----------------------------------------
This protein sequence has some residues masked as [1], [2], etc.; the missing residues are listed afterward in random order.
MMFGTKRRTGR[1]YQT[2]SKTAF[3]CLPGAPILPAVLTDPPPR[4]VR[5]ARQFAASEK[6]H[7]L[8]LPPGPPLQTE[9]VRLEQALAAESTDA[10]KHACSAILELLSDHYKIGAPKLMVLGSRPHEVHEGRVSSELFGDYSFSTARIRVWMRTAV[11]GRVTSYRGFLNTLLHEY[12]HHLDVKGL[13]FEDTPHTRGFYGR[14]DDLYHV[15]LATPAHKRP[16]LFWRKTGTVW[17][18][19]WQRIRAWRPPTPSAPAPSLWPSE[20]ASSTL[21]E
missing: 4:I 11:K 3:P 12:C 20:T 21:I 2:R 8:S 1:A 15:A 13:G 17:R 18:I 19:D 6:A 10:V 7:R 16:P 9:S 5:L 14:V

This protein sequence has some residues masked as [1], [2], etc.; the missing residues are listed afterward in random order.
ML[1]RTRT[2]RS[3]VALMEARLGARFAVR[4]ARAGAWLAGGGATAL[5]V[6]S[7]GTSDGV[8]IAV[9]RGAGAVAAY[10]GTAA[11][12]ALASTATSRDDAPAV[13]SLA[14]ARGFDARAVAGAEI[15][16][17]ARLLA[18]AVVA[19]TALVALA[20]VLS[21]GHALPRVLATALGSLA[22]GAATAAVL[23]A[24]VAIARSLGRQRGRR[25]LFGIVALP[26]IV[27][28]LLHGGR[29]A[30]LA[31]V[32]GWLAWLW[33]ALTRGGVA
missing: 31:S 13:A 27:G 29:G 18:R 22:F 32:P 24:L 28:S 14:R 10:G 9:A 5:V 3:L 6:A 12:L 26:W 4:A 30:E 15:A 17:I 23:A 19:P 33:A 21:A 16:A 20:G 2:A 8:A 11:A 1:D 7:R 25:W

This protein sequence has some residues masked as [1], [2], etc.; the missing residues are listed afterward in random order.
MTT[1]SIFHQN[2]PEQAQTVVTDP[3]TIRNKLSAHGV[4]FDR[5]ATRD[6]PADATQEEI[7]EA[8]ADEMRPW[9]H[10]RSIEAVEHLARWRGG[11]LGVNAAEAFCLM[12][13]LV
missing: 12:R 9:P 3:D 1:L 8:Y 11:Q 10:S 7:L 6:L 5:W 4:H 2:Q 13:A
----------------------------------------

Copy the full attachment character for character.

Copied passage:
This protein sequence has some residues masked as [1], [2], etc.; the missing residues are listed afterward in random order.
MMFGTKRRTGR[1]YQT[2]SKTAF[3]CLPGAPILPAVLTDPPPR[4]VR[5]ARQFAASEK[6]H[7]L[8]LPPGPPLQTE[9]VRLEQALAAESTDA[10]KHACSAILELLSDHYKIGAPKLMVLGSRPHEVHEGRVSSELFGDYSFSTARIRVWMRTAV[11]GRVTSYRGFLNTLLHEY[12]HHLDVKGL[13]FEDTPHTRGFYGR[14]DDLYHV[15]LATPAHKRP[16]LFWRKTGTVW[17][18][19]WQRIRAWRPPTPSAPAPSLWPSE[20]ASSTL[21]E
missing: 4:I 11:K 3:P 12:C 20:T 21:I 2:R 8:S 1:A 15:A 13:G 17:R 18:I 19:D 6:A 10:V 7:R 16:P 9:S 5:L 14:V

This protein sequence has some residues masked as [1], [2], etc.; the missing residues are listed afterward in random order.
ML[1]RTRT[2]RS[3]VALMEARLGARFAVR[4]ARAGAWLAGGGATAL[5]V[6]S[7]GTSDGV[8]IAV[9]RGAGAVAAY[10]GTAA[11][12]ALASTATSRDDAPAV[13]SLA[14]ARGFDARAVAGAEI[15][16][17]ARLLA[18]AVVA[19]TALVALA[20]VLS[21]GHALPRVLATALGSLA[22]GAATAAVL[23]A[24]VAIARSLGRQRGRR[25]LFGIVALP[26]IV[27][28]LLHGGR[29]A[30]LA[31]V[32]GWLAWLW[33]ALTRGGVA
missing: 31:S 13:A 27:G 29:G 18:R 22:F 32:P 24:L 28:S 14:R 10:G 9:A 5:V 3:L 6:A 12:L 26:W 4:A 30:E 15:A 17:I 23:A 19:P 33:A 21:A 16:A 20:G 2:A 8:A 11:A 1:D 7:R 25:W

This protein sequence has some residues masked as [1], [2], etc.; the missing residues are listed afterward in random order.
MTT[1]SIFHQN[2]PEQAQTVVTDP[3]TIRNKLSAHGV[4]FDR[5]ATRD[6]PADATQEEI[7]EA[8]ADEMRPW[9]H[10]RSIEAVEHLARWRGG[11]LGVNAAEAFCLM[12][13]LV
missing: 12:R 9:P 3:D 1:L 8:Y 11:Q 10:S 7:L 6:L 5:W 4:H 2:Q 13:A